disinterested science

Doyle Saylor djsaylor at ix.netcom.com
Mon Jul 27 21:31:41 PDT 1998

Hello everyone,

Michael Perelman brings up the corporatization of science as being one of the silent issues of the lbo list. To me that is a sideshow in the larger decay that I see in the U.S. working class I'm embedded in. I have been aware myself that major research centers have been cut back (Bell labs, Livermore, Sandia, etc.), and there is an on-going loss of research in the universities. I mean that filters down to working class guys like me. But aside from muck raking, these science related deteriations in the U.S., and how else can one call the corporatization but deteriation, can't be reversed unless the systemic issues are more forcefully addressed. Clinton certainly won't do a damn for science.

Disinterested science seems like an oxymoron to me. I suppose there are a few Paul Erdos types out there. You must mean science that isn't defined by the quickest profit, not disinterested.

Tom Lehman wrote that Japan is finishing up a new bridge between islands. This public work project represents the long standing attempt by the LDP to spend money to fix the financial mess at home. My question remains; what are the options left to Japan. Their options are narrowing to stop a deflation from over taking the world economy. Why are the Japanese decisive, instead of the U.S. dominated IMF (and I don't mean repeating they have a big savings to offset their loan mess)? Is there any reason that the policies that the U.S. advocates wouldn't drastically uproot Japan's culture? Isn't that the main drag upon so-called reforms in Japan. A decade ago the U.S. cultural media idiots were making movies about "Black Rain", now that reality is emerging the left ought to be pointing at the truth about the imperial fight going on between Japan, and the U.S. Euro banks. If Japan's culture gets uprooted then ours will too, I bet.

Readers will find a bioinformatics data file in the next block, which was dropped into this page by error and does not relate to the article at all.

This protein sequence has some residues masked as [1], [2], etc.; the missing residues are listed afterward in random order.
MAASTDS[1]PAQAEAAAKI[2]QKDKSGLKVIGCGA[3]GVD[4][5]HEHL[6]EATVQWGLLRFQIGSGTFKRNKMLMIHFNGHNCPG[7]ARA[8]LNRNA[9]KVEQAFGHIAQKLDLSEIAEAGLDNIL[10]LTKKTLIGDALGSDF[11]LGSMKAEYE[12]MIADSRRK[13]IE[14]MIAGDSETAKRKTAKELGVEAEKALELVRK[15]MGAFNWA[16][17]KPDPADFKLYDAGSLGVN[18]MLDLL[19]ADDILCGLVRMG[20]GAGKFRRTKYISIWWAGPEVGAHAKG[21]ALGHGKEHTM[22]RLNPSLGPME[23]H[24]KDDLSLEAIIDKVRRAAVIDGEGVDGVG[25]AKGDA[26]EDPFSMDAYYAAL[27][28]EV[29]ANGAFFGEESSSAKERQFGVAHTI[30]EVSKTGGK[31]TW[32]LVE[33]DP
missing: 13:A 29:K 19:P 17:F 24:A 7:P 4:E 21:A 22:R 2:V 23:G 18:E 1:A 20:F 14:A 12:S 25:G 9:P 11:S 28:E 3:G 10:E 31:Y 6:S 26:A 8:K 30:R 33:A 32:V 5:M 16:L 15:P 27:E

In an attempt to keep up with the academic types who write in here, I've thought why not just recruit some lower class buddies of mine to spout off in response to some thoughts put forward here. So I'm going to try writing some collaborations with folks I know who aren't academics, but are still thinking about what is going on (they don't have e-mail). Maybe this might inject some additional perspective into things. I see that is wit sharpening for us working class guys, and getting a little of my community a voice to play with here. regards, Doyle Saylor

More information about the lbo-talk mailing list